Looking back, I can see now that there were a couple of rather pleasant years after the Kindle first came out, when I could deceive myself into thinking that things wouldn’t change much, fundamentally, for books. Books would lose the paper and go electronic; publishers would get squeezed; bookstores would (sadly) get squeezed; but the basic nature of the book itself, a thing of lots and lots of words strung together and meant to be read in sequence, would not change. The Kindle allows you to read lots and lots words in sequence, and it does a pretty good job of that, and it doesn’t do much else. So, consideration of the future of books boiled down to issues of distribution and pricing (for more on that, this post by Joe Konrath is quite interesting).

Steve Jobs, what have you wrought?

But now we have the iPad. The iPad is good for reading lots and lots of words in sequence, but it’s also good for a lot of other things, and it allows you to jumble all those things together to create something…new. That new thing, what will it be? That’s a question that writers will soon have to start grappling with, but I haven’t seen much grappling out there so far. The best piece I’ve seen on the subject is this article by Tom Chatfield.

One of the items mentioned in Chatfield’s article is an iPad version of Alice in Wonderland, in which the illustrations move as you turn your iPad, you can throw tarts at the Queen, you can hear the dormouse snoring, and so forth and so on. There aren’t a lot of books like this, yet, but surely there will be more soon, and original works will be coming. Will a multimedia extravaganza like that actually add anything to the experience of the book? That remains to be seen. But a lot of great novels have included snippets of other forms — letters, diaries, newspaper articles, poetry, plays. I love the photographs in WGSebald’s novels. Now there is the opportunity to involve other forms as well — music, videos, animations, games. How best to work those in, I’m not sure. But I bet someone will figure it out.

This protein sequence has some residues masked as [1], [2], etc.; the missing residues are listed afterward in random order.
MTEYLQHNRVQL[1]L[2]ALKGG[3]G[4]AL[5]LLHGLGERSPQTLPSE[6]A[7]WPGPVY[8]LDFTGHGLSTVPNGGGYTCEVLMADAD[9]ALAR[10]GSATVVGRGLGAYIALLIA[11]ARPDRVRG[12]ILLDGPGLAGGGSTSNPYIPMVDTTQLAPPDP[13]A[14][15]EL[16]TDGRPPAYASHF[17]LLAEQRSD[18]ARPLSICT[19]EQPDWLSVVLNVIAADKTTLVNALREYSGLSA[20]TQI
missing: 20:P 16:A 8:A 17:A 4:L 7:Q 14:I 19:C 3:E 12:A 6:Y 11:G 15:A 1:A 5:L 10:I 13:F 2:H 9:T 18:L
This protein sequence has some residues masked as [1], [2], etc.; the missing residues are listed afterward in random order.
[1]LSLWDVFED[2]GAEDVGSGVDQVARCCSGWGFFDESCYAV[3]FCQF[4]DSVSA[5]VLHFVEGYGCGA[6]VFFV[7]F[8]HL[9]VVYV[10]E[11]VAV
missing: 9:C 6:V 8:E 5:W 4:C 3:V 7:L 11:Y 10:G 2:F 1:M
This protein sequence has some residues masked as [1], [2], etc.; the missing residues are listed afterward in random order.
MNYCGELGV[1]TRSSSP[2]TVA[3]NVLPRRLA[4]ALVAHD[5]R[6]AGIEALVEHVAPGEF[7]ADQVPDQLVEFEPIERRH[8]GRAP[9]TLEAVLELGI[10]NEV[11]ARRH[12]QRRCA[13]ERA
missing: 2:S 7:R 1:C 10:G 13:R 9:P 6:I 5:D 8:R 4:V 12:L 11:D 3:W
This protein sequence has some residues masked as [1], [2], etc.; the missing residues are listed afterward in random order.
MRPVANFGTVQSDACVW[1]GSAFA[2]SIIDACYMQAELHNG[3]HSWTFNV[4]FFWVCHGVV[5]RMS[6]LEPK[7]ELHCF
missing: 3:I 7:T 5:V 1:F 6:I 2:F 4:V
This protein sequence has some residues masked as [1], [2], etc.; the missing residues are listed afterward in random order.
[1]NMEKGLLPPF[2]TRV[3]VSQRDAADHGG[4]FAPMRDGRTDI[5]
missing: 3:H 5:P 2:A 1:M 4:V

Alice for the iPad by Atomic Antelope

When an art form is disrupted by new technologies, the results can be extraordinary new art. Think of painting after the invention of photography. Think of music after the introduction of electronics. Now, the novel… For the novel, things might soon get awfully interesting.


Another possible direction for the future of the novel is only gestured at by Chatfield’s article, but it’s possibly even more significant. Chatfield finishes his article with some musings from Don DeLillo, and DeLillo says this: “Novels will become user-generated. An individual will not only tap a button that gives him a novel designed to his particular tastes, needs, and moods, but he’ll also be able to design his own novel, very possibly with him as main character. The world is becoming increasingly customised, altered to individual specifications. This shrinking context will necessarily change the language that people speak, write and read.”

What’s he talking about? My first thought about a novel with the reader as the main character was, well, that’s a video game, or some kind of rarefied Choose Your Own Adventure. But, on reflection, I think DeLillo is saying the opportunities are much larger. Because there is now so much information about a reader in the electronic ether, it ought to be possible for a well-designed algorithm to go out there, gather the data on a reader, and then create a character that is in fact very much like that reader. It could easily figure out where you live, where you went to school, what you like to eat, and what is the name of your dog. But, more than that, if it had access to your e-mails and your Facebook and Twitter postings, it could probably develop a pretty good sense of how you communicate, what gets you angry and what makes you happy, whether you are an introvert or an extrovert — your character. And then that character could be slipped into a storyline.

And why stop there? If the novel has access to your various online accounts, it could not only glean data from them, but also insert things into them. So that, even though you’ve closed the book’s pages midway through, you might be cc’d on an e-mail between two of the book’s characters with some information that adds to the book’s storyline. Characters in the book might begin to appear in your Facebook and Twitter feeds, they might send you YouTube videos or direct you to a new blog post.

You might download a novel one day, and discover that there’s no “book” at all. It exists only in the online world, as a sequence of Facebook postings and Tweets and blogs and YouTubes and e-mails and text messages. Maybe you only observe the story that emerges, from the periphery. Or maybe you’re at the center of it, interacting with the characters — so that it’s like life, except that it’s only online and none of it’s real (“real”). What would that be? Would it be a novel? Or something completely different?